What Is a Business Proposal?

A business proposal is a written document given to a client or an organization to persuade them into buying your product or service. Depending on the case, this can be solicited or unsolicited. What is important is for business proposal templates to be distinguished from estimates. Since its purpose is to persuade your clients to buy from you, then it should provide every last detail to answer their needs.

How to Write an Effective Business Proposal

business proposal template

Proposals are written when you want to create changes in your company or when you wish to market a product or service to your clients. But what if your proposal is rejected by the panel? Research from Infoteam (2014) states that the main reason why proposals are rejected is because of an unclear description of the solution and pricing of the proposal. Knowing this information, how will you create an effective business proposal that can persuade anyone who reads it?

1. Gather Information about Your Proposal

Take time to learn and understand your professional proposal. Identify your clients, consider what they need and take note of them. Check for other competitors and see what you have that they don't. Take note of your budget and deadline. If your proposal is accepted, do you have a sufficient budget to maintain labor and materials? Keep these things in mind but never overdo it.

2. Define Your Scope and Objectives

The next thing you do is to define your scope and objectives. It is important to stick to your objectives and never lose sight of your purpose. Answer the questions who, what, why, where, when, how, and why you made your business proposal. Writing these out gives you a head start on your proposal, but don't make it too broad. Give a reasonable limit in defining what you intend to discuss with your clients.

3. Estimate Your Costs and Services

Consider your business estimate cost. How much are you planning to charge your client? How much are they even willing to pay you in return? Set an overview of your company's offered products or services and anticipate questions to be asked why your clients will take up your offer. Describe every detail of what they can expect from your company.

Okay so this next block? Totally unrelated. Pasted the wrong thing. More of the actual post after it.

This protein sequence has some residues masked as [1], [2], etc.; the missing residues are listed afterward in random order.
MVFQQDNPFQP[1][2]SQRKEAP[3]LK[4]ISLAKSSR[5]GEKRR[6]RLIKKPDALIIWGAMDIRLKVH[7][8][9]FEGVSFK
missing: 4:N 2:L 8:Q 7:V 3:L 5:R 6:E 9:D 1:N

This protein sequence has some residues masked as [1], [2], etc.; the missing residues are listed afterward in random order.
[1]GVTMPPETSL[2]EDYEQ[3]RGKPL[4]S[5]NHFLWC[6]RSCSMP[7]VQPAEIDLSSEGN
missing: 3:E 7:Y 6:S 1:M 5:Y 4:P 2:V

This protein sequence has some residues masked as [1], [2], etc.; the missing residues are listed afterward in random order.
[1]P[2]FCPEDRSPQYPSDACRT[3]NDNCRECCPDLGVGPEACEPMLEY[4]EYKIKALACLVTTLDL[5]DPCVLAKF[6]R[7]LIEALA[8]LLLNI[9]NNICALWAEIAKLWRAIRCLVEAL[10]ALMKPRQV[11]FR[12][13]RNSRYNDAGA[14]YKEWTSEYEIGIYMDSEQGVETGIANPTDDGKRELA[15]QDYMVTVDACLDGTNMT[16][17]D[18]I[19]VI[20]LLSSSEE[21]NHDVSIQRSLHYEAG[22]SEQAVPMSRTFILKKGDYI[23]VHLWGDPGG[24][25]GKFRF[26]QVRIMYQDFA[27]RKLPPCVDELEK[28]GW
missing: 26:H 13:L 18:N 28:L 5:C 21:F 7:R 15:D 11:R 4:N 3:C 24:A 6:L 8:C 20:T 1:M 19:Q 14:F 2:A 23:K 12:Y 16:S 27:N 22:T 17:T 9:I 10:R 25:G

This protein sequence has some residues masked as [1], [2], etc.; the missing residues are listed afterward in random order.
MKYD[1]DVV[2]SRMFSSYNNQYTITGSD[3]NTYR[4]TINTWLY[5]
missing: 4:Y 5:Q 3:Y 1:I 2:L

4. Draft Your Proposal

Now that everything is settled, start drafting a list of your business proposal. Start with an introduction and summarize your business proposal; this will be followed by a body that details every information you want to promote to your client. The body shall include your pricing table, pictures, and charts to give it a clearer and enticing presentation. The last part of your proposal must include a conclusion on how your client should proceed.

5. Edit Your Proposal

Before you present your extensive or small business proposal to your client, make sure to edit it for errors and further adjustments. Pay attention to the tone and length of your proposal. Is it too long? Is it even persuasive enough to grab the attention of your client? Did it capture the need of your client? Make sure your words are simple enough for your clients to comprehend. Have it checked by your editor when in doubt or hire a freelance editor to review your proposal.

6. Send Your Proposal

Nowadays, people send their sample proposals via email but you can still send a hard copy of your business proposal to your client. Give your clients enough time to read your proposal and wait for the right time to make a follow-up. This proposal strategy is simple but significant because your clients are more receptive to a follow-up conversation when your proposal is still fresh on their minds.

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